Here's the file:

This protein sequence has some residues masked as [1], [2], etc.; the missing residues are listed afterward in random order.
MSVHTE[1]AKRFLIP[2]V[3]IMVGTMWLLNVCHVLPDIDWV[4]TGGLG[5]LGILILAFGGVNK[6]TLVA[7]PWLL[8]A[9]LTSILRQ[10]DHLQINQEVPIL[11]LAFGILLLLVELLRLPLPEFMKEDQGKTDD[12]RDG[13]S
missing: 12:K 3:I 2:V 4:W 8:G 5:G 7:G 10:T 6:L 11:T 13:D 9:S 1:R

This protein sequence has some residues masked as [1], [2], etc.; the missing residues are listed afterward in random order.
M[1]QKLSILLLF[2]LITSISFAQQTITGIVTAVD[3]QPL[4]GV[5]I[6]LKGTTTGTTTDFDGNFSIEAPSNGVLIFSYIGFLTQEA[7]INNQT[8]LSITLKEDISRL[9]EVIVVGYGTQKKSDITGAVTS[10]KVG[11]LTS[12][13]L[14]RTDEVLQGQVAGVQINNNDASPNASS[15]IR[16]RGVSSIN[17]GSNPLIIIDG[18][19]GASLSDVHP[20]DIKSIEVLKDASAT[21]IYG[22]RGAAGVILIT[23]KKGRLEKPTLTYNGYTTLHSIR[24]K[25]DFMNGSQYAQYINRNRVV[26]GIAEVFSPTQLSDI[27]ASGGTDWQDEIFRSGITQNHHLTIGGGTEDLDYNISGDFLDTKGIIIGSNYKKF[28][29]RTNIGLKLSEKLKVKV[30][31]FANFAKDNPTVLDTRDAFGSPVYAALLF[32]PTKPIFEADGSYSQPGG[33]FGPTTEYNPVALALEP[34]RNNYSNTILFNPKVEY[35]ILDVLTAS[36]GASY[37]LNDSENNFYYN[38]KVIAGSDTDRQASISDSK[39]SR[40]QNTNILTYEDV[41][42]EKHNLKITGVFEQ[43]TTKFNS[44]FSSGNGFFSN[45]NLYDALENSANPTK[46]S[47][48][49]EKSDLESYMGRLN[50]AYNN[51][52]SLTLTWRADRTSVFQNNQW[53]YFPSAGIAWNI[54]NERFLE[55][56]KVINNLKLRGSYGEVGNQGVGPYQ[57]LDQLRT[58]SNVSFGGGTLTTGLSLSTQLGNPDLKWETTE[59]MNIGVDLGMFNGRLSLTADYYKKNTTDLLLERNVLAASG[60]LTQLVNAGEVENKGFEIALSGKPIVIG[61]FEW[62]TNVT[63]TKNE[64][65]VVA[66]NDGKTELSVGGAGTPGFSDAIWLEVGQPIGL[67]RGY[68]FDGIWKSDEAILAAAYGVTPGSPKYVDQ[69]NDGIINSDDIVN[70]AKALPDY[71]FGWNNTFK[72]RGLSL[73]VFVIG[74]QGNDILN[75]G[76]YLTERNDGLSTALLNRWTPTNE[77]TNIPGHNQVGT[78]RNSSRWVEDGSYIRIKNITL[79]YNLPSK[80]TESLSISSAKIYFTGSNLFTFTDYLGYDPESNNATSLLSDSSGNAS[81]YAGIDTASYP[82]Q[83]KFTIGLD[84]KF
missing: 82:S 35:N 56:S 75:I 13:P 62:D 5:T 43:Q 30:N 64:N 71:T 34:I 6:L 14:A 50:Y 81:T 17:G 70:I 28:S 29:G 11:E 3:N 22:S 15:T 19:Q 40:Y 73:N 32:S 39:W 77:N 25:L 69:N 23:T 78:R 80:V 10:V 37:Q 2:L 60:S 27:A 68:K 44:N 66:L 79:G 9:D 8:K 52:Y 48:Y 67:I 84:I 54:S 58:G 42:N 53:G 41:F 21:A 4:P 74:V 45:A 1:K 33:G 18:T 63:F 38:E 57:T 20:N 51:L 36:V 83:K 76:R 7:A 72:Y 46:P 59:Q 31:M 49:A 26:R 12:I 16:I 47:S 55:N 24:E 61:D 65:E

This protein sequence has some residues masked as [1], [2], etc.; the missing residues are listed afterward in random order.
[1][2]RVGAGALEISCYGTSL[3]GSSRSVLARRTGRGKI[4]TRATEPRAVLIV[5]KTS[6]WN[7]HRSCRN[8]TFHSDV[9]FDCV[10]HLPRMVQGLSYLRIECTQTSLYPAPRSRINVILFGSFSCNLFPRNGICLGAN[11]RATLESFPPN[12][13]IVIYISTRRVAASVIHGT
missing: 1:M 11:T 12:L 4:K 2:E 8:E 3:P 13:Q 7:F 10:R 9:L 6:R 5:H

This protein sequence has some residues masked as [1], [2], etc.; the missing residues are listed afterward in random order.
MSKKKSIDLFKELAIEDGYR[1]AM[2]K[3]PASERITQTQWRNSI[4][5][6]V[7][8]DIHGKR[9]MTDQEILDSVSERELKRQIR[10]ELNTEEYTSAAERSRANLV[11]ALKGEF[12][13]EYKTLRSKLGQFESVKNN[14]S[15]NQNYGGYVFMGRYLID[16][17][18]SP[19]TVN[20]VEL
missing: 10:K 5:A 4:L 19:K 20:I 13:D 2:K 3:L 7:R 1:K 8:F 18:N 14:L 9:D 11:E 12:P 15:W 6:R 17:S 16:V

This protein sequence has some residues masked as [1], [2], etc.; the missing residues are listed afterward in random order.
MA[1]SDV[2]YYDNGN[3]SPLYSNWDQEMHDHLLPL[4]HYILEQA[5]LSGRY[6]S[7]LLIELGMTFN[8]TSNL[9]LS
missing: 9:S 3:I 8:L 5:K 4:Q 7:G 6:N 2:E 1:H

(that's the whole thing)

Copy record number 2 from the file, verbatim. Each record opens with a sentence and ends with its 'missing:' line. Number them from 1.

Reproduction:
This protein sequence has some residues masked as [1], [2], etc.; the missing residues are listed afterward in random order.
M[1]QKLSILLLF[2]LITSISFAQQTITGIVTAVD[3]QPL[4]GV[5]I[6]LKGTTTGTTTDFDGNFSIEAPSNGVLIFSYIGFLTQEA[7]INNQT[8]LSITLKEDISRL[9]EVIVVGYGTQKKSDITGAVTS[10]KVG[11]LTS[12][13]L[14]RTDEVLQGQVAGVQINNNDASPNASS[15]IR[16]RGVSSIN[17]GSNPLIIIDG[18][19]GASLSDVHP[20]DIKSIEVLKDASAT[21]IYG[22]RGAAGVILIT[23]KKGRLEKPTLTYNGYTTLHSIR[24]K[25]DFMNGSQYAQYINRNRVV[26]GIAEVFSPTQLSDI[27]ASGGTDWQDEIFRSGITQNHHLTIGGGTEDLDYNISGDFLDTKGIIIGSNYKKF[28][29]RTNIGLKLSEKLKVKV[30][31]FANFAKDNPTVLDTRDAFGSPVYAALLF[32]PTKPIFEADGSYSQPGG[33]FGPTTEYNPVALALEP[34]RNNYSNTILFNPKVEY[35]ILDVLTAS[36]GASY[37]LNDSENNFYYN[38]KVIAGSDTDRQASISDSK[39]SR[40]QNTNILTYEDV[41][42]EKHNLKITGVFEQ[43]TTKFNS[44]FSSGNGFFSN[45]NLYDALENSANPTK[46]S[47][48][49]EKSDLESYMGRLN[50]AYNN[51][52]SLTLTWRADRTSVFQNNQW[53]YFPSAGIAWNI[54]NERFLE[55][56]KVINNLKLRGSYGEVGNQGVGPYQ[57]LDQLRT[58]SNVSFGGGTLTTGLSLSTQLGNPDLKWETTE[59]MNIGVDLGMFNGRLSLTADYYKKNTTDLLLERNVLAASG[60]LTQLVNAGEVENKGFEIALSGKPIVIG[61]FEW[62]TNVT[63]TKNE[64][65]VVA[66]NDGKTELSVGGAGTPGFSDAIWLEVGQPIGL[67]RGY[68]FDGIWKSDEAILAAAYGVTPGSPKYVDQ[69]NDGIINSDDIVN[70]AKALPDY[71]FGWNNTFK[72]RGLSL[73]VFVIG[74]QGNDILN[75]G[76]YLTERNDGLSTALLNRWTPTNE[77]TNIPGHNQVGT[78]RNSSRWVEDGSYIRIKNITL[79]YNLPSK[80]TESLSISSAKIYFTGSNLFTFTDYLGYDPESNNATSLLSDSSGNAS[81]YAGIDTASYP[82]Q[83]KFTIGLD[84]KF
missing: 82:S 35:N 56:S 75:I 13:P 62:D 5:T 43:Q 30:N 64:N 71:T 34:I 6:L 14:A 50:Y 81:T 17:G 70:I 28:S 29:G 11:E 3:N 22:S 15:T 19:Q 40:Y 73:N 32:S 39:W 77:N 25:L 69:N 23:T 78:R 80:V 10:V 37:Q 2:L 60:S 27:A 68:K 44:N 66:L 79:G 9:D 8:K 52:Y 48:Y 67:I 84:I 54:S 58:G 42:N 53:G 41:F 21:A 4:P 74:V 45:A 1:K 33:G 18:T 63:F 38:E 57:T 20:N 51:L 36:V 83:K 76:R 7:A 72:Y 46:P 59:Q 31:M 49:A 26:R 12:I 16:I 47:S 55:N 24:E 61:D 65:E